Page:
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The Presbyterian Committee on Mission Responsibility through Investing is joining with New York City Comptroller Scott M. Stringer and a coalition of 25 major investors in calling on General Motors to join its peers in a compromise agreement with California and other states for clean vehicle standards.
The members of the Committee on Mission Responsibility Through Investment (MRTI) heard the criticism: While they were making financial decisions about companies that were having a negative impact on the communities around them, the committee members were not engaging with those impacted communities.
The Presbyterian Church’s Committee on Mission Responsibility Through Investment has completed its first round of scoring corporations’ environmental records, finding some are making progress and others are at risk of potential divestment recommendations.
The Board of Pensions of the Presbyterian Church (U.S.A.) announced Wednesay that it is now an investor signatory of Climate Action 100+. The Board joins the church committee on Mission Responsibility Through Investment (MRTI) as one of more than 320 investor signatories from dozens of countries that manage assets totaling more than $33 trillion.
The siren went off at 3 a.m. Oct. 29.
“Anytime you hear the siren, that means there could be an explosion at the refinery,” said Emma Lockridge, whose home is just a few blocks away from the Marathon Petroleum refinery in Southwest Detroit.
So, she called Marathon and asked what was going on.
“Nothing,” was the reply, though she looked out of her window and saw, “red, billowing smoke.”
Lockridge decided to jump into her car and document the event on video, bursts of fire and smoke flaring onto the screen.
MRTI calls for votes against oil giant after it blocks shareholder proposal By Rich Copley | Presbyterian News Service LOUISVILLE — The Presbyterian Church (U.S.A.) through the Committee on Mission Responsibility Through Investment has joined an effort to vote against the board of directors of Exxon Mobil because of the company’s negative response to efforts… Read more »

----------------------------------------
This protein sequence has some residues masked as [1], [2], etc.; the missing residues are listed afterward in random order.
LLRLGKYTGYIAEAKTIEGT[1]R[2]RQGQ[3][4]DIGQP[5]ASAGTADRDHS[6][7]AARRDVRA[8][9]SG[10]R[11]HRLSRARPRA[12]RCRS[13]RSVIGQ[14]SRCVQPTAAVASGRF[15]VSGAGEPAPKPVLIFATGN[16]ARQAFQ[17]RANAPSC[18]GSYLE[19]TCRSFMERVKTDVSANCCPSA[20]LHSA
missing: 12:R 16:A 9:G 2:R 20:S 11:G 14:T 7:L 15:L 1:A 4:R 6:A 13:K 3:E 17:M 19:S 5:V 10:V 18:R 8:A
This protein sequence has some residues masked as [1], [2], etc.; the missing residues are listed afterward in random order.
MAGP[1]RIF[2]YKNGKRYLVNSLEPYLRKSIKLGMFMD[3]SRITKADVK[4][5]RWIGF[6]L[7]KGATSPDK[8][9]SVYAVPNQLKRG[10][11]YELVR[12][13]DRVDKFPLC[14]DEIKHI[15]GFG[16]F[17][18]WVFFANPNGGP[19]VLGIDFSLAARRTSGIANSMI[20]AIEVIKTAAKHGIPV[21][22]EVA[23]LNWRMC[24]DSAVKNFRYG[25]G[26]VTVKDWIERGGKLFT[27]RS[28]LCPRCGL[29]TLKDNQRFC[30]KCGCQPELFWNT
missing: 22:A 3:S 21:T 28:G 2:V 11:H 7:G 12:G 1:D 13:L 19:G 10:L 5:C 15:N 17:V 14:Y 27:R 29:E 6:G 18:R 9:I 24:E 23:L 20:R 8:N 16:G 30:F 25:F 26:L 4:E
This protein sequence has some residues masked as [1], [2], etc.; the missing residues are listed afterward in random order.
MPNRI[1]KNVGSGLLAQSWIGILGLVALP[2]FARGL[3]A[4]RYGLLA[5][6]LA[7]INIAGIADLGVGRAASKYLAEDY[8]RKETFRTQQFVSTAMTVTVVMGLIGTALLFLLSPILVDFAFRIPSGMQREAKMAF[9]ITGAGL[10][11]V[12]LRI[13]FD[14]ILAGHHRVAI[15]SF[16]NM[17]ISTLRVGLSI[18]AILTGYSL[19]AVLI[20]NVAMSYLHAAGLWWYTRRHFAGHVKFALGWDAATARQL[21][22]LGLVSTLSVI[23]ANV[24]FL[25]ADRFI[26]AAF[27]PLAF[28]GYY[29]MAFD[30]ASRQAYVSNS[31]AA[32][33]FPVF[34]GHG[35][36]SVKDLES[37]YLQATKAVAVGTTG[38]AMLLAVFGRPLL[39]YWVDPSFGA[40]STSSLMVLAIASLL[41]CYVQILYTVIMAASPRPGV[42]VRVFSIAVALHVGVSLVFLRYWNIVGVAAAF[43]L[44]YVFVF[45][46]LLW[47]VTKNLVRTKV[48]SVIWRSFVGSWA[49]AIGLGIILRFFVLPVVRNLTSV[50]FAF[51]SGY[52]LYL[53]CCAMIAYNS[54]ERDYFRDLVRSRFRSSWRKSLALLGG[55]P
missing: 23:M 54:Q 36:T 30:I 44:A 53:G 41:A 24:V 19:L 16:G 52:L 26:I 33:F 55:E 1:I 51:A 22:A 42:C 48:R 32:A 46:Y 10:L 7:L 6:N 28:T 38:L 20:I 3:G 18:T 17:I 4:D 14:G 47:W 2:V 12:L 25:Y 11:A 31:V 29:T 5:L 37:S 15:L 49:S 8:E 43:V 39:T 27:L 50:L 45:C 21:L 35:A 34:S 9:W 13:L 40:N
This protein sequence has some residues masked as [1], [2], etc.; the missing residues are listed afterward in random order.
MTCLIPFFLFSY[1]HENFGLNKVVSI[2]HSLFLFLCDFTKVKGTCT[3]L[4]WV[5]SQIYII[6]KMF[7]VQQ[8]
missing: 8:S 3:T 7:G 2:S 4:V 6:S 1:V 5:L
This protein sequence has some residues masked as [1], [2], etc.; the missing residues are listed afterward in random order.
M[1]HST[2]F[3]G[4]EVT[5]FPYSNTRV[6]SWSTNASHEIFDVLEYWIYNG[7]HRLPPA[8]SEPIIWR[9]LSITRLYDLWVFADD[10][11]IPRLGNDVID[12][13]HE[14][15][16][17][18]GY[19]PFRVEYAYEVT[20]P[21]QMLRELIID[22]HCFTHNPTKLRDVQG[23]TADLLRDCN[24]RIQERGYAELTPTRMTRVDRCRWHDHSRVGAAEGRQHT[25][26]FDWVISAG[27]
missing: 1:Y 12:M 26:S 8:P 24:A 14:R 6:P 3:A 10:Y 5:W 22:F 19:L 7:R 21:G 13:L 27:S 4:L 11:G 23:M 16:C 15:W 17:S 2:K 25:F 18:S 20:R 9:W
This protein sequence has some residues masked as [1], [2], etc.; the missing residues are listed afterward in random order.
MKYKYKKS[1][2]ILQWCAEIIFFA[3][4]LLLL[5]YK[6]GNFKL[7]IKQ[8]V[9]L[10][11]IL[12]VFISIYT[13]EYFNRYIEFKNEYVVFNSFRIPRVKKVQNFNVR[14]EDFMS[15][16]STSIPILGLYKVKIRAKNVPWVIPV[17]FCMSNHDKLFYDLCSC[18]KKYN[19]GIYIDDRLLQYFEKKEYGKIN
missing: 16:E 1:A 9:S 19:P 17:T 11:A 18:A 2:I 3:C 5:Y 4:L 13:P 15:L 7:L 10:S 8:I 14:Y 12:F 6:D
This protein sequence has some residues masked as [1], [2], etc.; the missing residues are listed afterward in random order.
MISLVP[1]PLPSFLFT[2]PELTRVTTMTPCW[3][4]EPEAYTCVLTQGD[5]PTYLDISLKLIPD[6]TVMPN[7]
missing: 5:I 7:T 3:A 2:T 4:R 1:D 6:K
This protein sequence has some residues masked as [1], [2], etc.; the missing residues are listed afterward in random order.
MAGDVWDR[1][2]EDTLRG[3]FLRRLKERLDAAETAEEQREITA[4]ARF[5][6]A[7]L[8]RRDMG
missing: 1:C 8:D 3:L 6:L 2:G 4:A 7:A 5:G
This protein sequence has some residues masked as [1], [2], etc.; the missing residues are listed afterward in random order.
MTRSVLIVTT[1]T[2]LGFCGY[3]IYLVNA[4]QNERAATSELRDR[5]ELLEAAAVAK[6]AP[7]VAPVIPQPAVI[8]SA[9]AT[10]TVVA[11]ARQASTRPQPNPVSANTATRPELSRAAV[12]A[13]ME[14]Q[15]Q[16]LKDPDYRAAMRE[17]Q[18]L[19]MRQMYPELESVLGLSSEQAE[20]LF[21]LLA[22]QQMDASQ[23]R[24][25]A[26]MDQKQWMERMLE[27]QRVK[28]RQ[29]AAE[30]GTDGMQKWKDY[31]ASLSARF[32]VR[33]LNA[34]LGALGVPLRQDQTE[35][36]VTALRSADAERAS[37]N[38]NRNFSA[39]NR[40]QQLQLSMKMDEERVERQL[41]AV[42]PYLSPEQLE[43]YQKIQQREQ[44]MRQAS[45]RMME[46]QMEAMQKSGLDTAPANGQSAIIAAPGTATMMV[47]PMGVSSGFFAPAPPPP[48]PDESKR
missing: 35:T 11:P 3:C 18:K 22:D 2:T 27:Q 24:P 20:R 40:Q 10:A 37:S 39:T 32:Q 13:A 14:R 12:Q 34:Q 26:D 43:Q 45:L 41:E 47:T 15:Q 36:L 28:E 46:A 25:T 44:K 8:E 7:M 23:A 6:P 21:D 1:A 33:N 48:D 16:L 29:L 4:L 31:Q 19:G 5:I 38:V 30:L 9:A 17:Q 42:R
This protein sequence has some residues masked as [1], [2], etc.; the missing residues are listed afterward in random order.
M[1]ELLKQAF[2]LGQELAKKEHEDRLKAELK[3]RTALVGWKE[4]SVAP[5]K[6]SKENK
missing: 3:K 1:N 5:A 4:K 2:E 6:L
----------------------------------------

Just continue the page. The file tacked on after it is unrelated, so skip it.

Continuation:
The best way to advocate for change with publicly-traded corporations is to have direct access to high-level leaders, says Rob Fohr, Director of Faith-Based Investing and Corporate Engagement for the Presbyterian Church (U.S.A.).
To hurt the Earth is to hurt the poor, Gordon Aeschliman wrote in “The Green Bible: Understanding the Bible’s Powerful Message for the Earth.” He added: “It shouldn’t be surprising that creation and justice are inextricably linked” and that to keep the garden, as humans are told to do in Genesis 2, is the same notion as the Numbers 6:24 blessing: The Lord bless you and keep you.
Last week during their first day engaging communities in South Louisiana that were hit hard by natural and human-caused environmental disasters, members of the Mission Responsibility Through Investment Committee took a bayou boat ride courtesy of the Pointe-au-Chien Indian Tribe.
Members of the Committee on Mission Responsibility Through Investment (MRTI) spend much of their time engaging corporations with whom the Board of Pensions and Presbyterian Foundation has about $12 billion invested. Its shareholder engagement process seeks to get companies to comply with General Assembly corporate criteria on environmental responsibility, peace, justice for people of color and for women, and other directives.